Staff Publications

Staff Publications

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    'Staff publications' is the digital repository of Wageningen University & Research

    'Staff publications' contains references to publications authored by Wageningen University staff from 1976 onward.

    Publications authored by the staff of the Research Institutes are available from 1995 onwards.

    Full text documents are added when available. The database is updated daily and currently holds about 240,000 items, of which 72,000 in open access.

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Record number 343959
Title Increased protection of shrimp against white spot syndrome virus by oral administration of a major envelope protein: is vaccination reality?
Author(s) Witteveldt, J.; Vlak, J.M.; Hulten, M.C.W. van
Event Congres in Nusa Dua, Indonesia, 2005-05-08/2005-05-14
Department(s) Laboratory of Virology
PE&RC
Publication type Abstract in scientific journal or proceedings
Publication year 2005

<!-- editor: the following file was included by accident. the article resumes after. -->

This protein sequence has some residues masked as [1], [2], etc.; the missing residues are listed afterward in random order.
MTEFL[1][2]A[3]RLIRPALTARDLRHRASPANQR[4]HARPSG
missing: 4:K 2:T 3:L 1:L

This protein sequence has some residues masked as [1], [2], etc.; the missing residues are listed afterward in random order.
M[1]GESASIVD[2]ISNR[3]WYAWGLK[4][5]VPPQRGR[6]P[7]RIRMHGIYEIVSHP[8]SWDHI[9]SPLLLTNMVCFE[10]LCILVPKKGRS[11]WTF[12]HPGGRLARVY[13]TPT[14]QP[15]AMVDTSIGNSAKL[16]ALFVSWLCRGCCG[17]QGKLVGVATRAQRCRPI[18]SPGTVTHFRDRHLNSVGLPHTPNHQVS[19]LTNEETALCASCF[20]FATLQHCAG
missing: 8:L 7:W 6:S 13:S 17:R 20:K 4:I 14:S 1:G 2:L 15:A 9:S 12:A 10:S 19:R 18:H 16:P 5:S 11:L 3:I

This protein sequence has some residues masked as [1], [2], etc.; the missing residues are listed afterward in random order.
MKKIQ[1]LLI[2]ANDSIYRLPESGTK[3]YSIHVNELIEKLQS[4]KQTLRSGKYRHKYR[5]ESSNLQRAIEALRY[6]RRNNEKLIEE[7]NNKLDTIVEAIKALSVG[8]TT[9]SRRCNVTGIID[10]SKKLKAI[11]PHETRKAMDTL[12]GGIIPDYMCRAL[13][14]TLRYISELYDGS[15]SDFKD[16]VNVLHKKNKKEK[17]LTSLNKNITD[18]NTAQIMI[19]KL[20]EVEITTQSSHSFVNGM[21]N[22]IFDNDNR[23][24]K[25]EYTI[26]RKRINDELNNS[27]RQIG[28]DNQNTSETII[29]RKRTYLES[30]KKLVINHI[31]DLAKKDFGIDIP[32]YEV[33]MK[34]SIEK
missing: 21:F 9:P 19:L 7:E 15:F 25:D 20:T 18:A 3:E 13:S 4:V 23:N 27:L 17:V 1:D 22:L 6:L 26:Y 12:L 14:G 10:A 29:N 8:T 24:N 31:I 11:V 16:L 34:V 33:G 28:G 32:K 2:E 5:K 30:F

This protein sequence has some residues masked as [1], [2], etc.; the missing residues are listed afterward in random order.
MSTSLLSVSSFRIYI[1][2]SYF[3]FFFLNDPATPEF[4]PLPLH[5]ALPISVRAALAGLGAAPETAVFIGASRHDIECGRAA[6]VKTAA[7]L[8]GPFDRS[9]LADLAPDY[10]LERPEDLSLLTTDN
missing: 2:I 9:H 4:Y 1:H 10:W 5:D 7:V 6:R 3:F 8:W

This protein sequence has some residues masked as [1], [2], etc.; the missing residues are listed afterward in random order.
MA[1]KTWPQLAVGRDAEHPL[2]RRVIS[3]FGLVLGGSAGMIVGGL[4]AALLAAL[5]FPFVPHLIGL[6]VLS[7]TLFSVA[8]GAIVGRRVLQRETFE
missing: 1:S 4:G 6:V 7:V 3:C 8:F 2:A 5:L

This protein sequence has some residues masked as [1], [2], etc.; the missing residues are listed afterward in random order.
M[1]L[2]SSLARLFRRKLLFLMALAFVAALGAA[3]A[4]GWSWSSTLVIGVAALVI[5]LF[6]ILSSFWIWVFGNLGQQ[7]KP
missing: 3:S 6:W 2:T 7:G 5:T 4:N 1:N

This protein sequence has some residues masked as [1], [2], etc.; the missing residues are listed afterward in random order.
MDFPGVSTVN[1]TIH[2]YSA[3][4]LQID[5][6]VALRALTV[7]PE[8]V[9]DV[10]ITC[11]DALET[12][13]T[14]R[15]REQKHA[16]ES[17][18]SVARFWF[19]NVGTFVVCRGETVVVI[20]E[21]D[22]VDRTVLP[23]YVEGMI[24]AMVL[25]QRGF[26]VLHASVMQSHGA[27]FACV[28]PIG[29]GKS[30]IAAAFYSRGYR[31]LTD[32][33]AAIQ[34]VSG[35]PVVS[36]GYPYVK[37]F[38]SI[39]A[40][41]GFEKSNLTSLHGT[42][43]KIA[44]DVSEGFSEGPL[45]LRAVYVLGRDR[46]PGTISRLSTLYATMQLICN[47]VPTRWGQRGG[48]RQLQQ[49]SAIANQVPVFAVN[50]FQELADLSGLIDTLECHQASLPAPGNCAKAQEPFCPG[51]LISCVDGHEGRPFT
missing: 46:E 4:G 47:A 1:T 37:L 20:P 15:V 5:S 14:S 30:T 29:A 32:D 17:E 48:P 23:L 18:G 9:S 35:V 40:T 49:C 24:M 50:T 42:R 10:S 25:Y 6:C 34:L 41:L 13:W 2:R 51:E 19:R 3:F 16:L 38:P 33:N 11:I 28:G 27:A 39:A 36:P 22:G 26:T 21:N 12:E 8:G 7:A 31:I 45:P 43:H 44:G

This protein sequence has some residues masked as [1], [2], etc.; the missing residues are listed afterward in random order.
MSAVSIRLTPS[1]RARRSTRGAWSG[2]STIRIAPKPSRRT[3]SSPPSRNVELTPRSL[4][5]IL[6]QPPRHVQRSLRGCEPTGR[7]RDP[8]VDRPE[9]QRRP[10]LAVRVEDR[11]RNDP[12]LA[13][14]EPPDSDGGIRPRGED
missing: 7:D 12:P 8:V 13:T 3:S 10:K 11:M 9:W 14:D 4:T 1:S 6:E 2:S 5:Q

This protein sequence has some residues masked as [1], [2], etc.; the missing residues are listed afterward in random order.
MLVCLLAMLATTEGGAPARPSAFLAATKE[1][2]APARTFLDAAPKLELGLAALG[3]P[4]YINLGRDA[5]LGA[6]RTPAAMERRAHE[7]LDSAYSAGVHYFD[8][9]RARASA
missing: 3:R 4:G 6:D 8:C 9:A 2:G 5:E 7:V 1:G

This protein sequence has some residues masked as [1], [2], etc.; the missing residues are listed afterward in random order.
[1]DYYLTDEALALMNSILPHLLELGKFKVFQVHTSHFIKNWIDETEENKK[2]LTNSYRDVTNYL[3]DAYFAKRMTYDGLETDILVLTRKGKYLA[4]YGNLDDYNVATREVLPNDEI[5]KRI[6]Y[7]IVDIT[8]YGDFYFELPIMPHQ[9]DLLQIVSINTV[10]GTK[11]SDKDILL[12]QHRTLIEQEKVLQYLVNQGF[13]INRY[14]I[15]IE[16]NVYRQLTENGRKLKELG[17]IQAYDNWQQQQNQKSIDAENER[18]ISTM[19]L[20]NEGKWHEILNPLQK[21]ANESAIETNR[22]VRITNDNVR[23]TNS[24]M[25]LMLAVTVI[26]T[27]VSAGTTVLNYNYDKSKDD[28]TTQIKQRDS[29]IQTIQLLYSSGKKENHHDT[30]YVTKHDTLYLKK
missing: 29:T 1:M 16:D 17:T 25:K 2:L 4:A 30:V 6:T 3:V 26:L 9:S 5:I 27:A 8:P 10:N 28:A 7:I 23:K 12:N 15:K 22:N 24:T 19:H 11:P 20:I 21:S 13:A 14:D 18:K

Abstract Since the 1990s shrimp culture has been hampered by mass mortalities in ponds throughout the world. Penaeid shrimp are affected by many infectious agents, mainly of bacterial and viral origin, and especially by white spot syndrome virus (WSSV). The lattar has had a major impact on shrimp culture since its discovery in 1992 and it is still a major problem. The only measures presently used to control WSSV are rigorous sanitation and adequate health management practices. Alternative intervention strategies such as vaccination should be and are currently being explored. Recent experiments in the shrimp Penaeus monodon revealed that oral administration of the major envelope protein VP28 overexpressed in bacteria results in high protection levels compared to control groups (Fig. 1). Though these results are promising for the further development of a practical disease prevention strategy, the mechanism of the protection is unclear and it is important to understand it from a biological viewpoint. Shrimp and crustaceans in general are thought to lack a speciimmune system and thus to be unable to recognize, let alone respond specito, foreign proteins. Nevertheless, increased protection against disease has been observed by oral administration and intramuscular injection of WSSV structural proteins and this has been called a quasi-immune response. As long as the nature of these observed responses is unknown, we can only speculate on the processes involved. Is it a speciimmune response or is it the result of something different like competition for receptors? Another question is whether the protection is durable. Experiments designed to tackle these questions and answers to them will be discussed.
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